LRT chief talks achievements, challenges
In an interview for the EBU, Monika Garbačiauskaitė-Budrienė, Director-General of LRT, talked about some of the recent achievements and challenges facing the Lithuanian pubcaster.
“In 2018, LRT embarked on a complex and comprehensive reform aiming at offering high-quality, competitive content, adapting to new digital trends and extending our online presence. When I joined LRT as a CEO, its web portal had been totally abandoned and ranked number 16 in the market, which was a shameful position for a public service broadcaster.
Today, LRT is among the top four most popular web portals in Lithuania with more than 1.22 million real users per month at the end of last year. We achieved this goal with a strategy built on quality, integration of content from all LRT platforms on the web and providing access to LRT’s extensive digital archives, not with clickbait. In addition, a new online news service LRT ENGLISH has been launched and the web service in Russian has been improved. From 2020, LRT has also operated an online platform dedicated to Lithuania’s diaspora.
LRT’s news services were restructured, and we continue to invest in their development, with greater integration of news services and training reporters to work for all platforms. In 2021 we also opened a correspondents’ bureau in Brussels to offer Lithuanian audiences a better understanding of what is going on in Europe and the world.
We have also established an investigative journalism unit and a solutions journalism project, using the EBU’s know-how. LRT has been running projects to combat disinformation and promote media literacy, as well as other initiatives that contribute to a more mature and democratic society. Recently we introduced a new project “LRT is listening”, which aims to engage better with our audience and build proximity.
Through all these efforts, LRT has transformed into one of Lithuania’s market leaders in terms of content and audience engagement. In 2020, our main TV channel LRT TELEVIZIJA ranked second in terms of audience share for the first time since ratings began. According to public opinion polls in 2020 LRT received the highest evaluation of the country’s seven media groups in all the characteristics assessed: promotion of culture, education of audiences, reliability, efficacy, objectivity and modernity,” Garbačiauskaitė-Budrienė described some of LRT’s achievements.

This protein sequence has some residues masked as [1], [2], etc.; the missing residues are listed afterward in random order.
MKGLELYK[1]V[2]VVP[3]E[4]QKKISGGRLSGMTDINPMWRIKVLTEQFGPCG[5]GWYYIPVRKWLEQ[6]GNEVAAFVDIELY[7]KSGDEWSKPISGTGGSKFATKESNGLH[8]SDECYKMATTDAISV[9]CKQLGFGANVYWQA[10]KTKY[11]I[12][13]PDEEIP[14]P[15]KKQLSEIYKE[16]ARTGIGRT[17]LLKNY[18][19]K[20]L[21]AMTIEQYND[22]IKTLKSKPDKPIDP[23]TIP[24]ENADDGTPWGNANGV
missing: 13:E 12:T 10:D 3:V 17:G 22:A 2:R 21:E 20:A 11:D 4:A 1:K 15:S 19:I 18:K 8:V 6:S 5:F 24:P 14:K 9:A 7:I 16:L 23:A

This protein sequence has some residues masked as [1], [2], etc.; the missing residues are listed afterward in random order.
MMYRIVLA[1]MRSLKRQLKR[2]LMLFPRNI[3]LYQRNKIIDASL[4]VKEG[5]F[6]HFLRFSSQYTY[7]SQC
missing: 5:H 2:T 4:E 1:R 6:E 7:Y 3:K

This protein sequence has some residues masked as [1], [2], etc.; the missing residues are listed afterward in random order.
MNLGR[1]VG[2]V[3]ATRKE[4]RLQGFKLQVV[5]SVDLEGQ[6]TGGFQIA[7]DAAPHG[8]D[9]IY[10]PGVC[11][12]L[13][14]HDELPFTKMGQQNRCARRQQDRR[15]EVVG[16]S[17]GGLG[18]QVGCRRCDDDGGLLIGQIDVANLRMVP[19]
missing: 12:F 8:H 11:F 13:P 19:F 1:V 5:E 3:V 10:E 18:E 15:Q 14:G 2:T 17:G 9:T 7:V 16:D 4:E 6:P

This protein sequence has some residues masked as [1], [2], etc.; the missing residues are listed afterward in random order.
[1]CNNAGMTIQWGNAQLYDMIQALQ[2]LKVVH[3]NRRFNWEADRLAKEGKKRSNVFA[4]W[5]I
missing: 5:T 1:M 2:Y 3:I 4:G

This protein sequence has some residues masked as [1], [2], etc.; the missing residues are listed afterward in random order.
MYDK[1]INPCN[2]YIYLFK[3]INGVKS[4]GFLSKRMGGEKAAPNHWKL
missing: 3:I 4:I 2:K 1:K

About the challenges for LRT: “Apart from the ongoing pandemic that we have to live with, I think that many of our challenges are also playing out across Europe. We live in turbulent times with social media that can be divisive, political extremists, and populists splitting society and instigating anti-media sentiment. We saw this in August during the anti-vaccination protests in Vilnius. Trust in mainstream journalism is decreasing and journalists are increasingly perceived as enemies of the people and the target of assaults: from the streets of Vilnius to Paris and Amsterdam. As a result, media freedom is becoming more vulnerable, and so are our democracies.
In such an environment, it is very important that all media, in particular PSM, demonstrate the greatest possible honesty, transparency, and impartiality, keep the closest possible contact with their audiences and leverage their capacity to enhance cohesion and unity.
Beyond these societal issues, we face many challenges related to changing consumer habits, technology disruptions, big international competition and new players in the market. We need to compete for audience attention with an ever-growing number of news channels, and to attract and engage with our future audiences - kids and young adults -who look elsewhere for entertainment and news. This is a challenge for all media, including public service media (PSM).
To summarize, our biggest challenges are fighting fake news, maintaining trust in media, engaging with audiences, raising standards, showing that we are impartial and charting a course in an environment of growing fragmentation and competition. Last but not least, we need to face the increasing costs of content development and acquisition due to the impact of tech giants and international media players.”